However, I fully recognise the importance of resources for treatment and that is why the £20 million per annum announced as part of our new Programme for Government is crucial for this refresh.

Presiding Officer, that represents £60 million additional funding over the life of this parliament to help deliver improved services, delivered with the person at its heart, not the addiction, and to enable a greater consistency of quality service across Scotland.  It will also support Alcohol and Drug Partnerships and services across Scotland as we instil the principles of the “Seek Keep and Treat” work, which I will mention more on shortly.

Our refreshed strategy and the resources behind it, must be innovative in approach, guided by evidence of what works, but also informed by those with experience.  Whether that’s practitioner or patient, to stand any chance of delivering the impacts we seek, it must be authentic and be empowering of the people seeking to make improvement.

The growing demands placed on health services by ageing drug and alcohol users in particular demands services re-align to appropriately and collaboratively link into other areas including mental health and primary care.  This will remove some of the current stresses placed on the system by emergency and unplanned hospital admissions.

We must continue our approach of Recovery Oriented Systems of Care.  Recovery must prevail as the mainstay of our policy – with care centred around the person connecting into work on homelessness, employability, mental health and family support.

This refreshed approach must be viewed as providing an opportunity to enable support to reach out to those who are most vulnerable, but who cannot access the sustained help they need for both health and wider social issues.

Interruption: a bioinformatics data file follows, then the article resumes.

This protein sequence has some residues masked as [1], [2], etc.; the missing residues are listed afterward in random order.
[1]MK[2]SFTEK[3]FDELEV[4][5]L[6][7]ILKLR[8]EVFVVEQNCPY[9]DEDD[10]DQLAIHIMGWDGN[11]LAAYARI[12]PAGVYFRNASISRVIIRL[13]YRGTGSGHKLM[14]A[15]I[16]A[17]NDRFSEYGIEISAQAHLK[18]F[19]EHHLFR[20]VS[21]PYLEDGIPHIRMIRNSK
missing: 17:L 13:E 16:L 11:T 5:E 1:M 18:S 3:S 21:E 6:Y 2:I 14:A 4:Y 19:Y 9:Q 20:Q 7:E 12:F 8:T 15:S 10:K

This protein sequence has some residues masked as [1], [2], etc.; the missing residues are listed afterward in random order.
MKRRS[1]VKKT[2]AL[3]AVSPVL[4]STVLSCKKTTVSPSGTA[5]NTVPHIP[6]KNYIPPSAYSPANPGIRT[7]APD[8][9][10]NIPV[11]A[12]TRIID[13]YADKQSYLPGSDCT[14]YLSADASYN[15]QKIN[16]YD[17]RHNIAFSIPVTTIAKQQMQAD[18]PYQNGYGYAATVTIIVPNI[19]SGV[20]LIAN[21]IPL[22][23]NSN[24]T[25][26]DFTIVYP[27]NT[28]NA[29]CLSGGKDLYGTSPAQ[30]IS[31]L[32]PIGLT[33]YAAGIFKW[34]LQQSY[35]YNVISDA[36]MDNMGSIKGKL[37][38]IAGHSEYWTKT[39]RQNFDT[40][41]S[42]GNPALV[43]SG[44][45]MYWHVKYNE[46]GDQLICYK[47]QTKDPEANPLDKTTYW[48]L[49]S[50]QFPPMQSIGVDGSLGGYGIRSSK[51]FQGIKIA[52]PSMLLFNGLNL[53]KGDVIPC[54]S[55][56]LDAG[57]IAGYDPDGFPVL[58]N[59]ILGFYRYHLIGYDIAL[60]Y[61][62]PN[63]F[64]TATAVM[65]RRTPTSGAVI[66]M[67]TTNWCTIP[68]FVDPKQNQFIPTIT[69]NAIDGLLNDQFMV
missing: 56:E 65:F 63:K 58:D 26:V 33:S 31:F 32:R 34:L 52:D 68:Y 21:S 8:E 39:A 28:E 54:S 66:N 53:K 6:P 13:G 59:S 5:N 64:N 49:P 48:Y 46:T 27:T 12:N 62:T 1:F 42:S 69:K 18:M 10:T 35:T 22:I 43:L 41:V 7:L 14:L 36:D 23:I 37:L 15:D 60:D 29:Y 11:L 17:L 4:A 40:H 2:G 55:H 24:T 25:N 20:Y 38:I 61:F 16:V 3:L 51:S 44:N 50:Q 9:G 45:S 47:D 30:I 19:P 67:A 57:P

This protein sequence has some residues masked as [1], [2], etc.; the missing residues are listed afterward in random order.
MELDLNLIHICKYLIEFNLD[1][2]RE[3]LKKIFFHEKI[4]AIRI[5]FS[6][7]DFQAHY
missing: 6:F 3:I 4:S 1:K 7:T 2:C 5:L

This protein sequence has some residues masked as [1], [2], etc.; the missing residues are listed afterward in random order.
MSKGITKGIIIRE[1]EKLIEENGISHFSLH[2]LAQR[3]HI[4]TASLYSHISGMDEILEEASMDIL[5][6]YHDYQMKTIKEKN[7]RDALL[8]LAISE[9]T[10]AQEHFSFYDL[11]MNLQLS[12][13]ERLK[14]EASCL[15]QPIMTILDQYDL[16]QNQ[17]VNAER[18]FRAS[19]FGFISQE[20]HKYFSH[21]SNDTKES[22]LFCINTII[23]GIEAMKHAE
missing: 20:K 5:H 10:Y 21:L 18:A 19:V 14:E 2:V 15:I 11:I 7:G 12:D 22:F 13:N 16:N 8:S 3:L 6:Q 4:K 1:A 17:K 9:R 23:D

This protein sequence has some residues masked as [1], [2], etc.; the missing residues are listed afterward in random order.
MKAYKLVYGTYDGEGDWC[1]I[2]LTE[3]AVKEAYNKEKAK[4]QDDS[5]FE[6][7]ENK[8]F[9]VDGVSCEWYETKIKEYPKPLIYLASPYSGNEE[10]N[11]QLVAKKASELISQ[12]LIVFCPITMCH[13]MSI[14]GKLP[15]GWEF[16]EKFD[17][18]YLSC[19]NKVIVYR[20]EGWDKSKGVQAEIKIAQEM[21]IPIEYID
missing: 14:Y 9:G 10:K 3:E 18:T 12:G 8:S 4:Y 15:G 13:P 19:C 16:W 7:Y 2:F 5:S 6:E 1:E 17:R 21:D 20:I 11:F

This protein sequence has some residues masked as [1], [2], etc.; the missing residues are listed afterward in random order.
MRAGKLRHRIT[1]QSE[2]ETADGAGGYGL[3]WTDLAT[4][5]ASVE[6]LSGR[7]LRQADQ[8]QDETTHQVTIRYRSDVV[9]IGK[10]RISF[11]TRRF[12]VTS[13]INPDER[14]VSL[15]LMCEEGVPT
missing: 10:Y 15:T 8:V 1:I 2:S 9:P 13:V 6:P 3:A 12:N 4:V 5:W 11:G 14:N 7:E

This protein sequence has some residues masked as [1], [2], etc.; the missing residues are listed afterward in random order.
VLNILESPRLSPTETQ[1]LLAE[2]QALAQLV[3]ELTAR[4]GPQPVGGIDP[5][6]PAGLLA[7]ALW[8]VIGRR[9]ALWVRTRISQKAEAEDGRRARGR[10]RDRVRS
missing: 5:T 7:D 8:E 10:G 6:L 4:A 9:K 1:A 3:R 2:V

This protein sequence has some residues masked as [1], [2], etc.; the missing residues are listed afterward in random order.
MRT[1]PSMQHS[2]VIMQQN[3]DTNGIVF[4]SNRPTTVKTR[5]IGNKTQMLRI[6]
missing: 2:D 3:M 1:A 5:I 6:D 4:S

This is vital because we know being in treatment offers protection against a drug related death.  There is a strong sense this is also true for alcohol but I want to ensure the evidence base is robust. That is why I have asked Scottish Health Action on Alcohol Problems – SHAAP – to lead work to enhance our understanding between the circumstances and contributory factors of alcohol related deaths.  This work will develop actions to further develop the evidence base on alcohol death prevention and treatment services.

Presiding officer, we know that the cohort most at risk and vulnerable to this are often furthest away from services.  That is why the refresh will develop our ‘seek keep and treat’ philosophy to services.

We must actively seek out this hard to engage cohort whether it be through assertive outreach, advocacy, or new innovative approaches.

We know retention amongst this cohort can be improved. Much is already being done to ensure service quality, but there is clearly a need to consider whether the range of services on offer can keep more people in treatment by responding to their care needs in a way that addresses all aspects of their well-being.

And finally, we also know that it is imperative to appropriately treat people, by providing that person centred care and support alongside social and clinical intervention. Increasing evidence points to factors such as social isolation and stigma as major barriers to continued engagement

Seek, Keep and Treat will be the guiding principle for additional investment to secure change.  I expect to see services being redesigned to be more active in identifying those who are disengaged from treatment.  People should only be discharged for the right reasons, and appropriately supported as they move on their treatment journey. And we will seek to measure levels of retention and treatment outcomes that are consistent with this approach.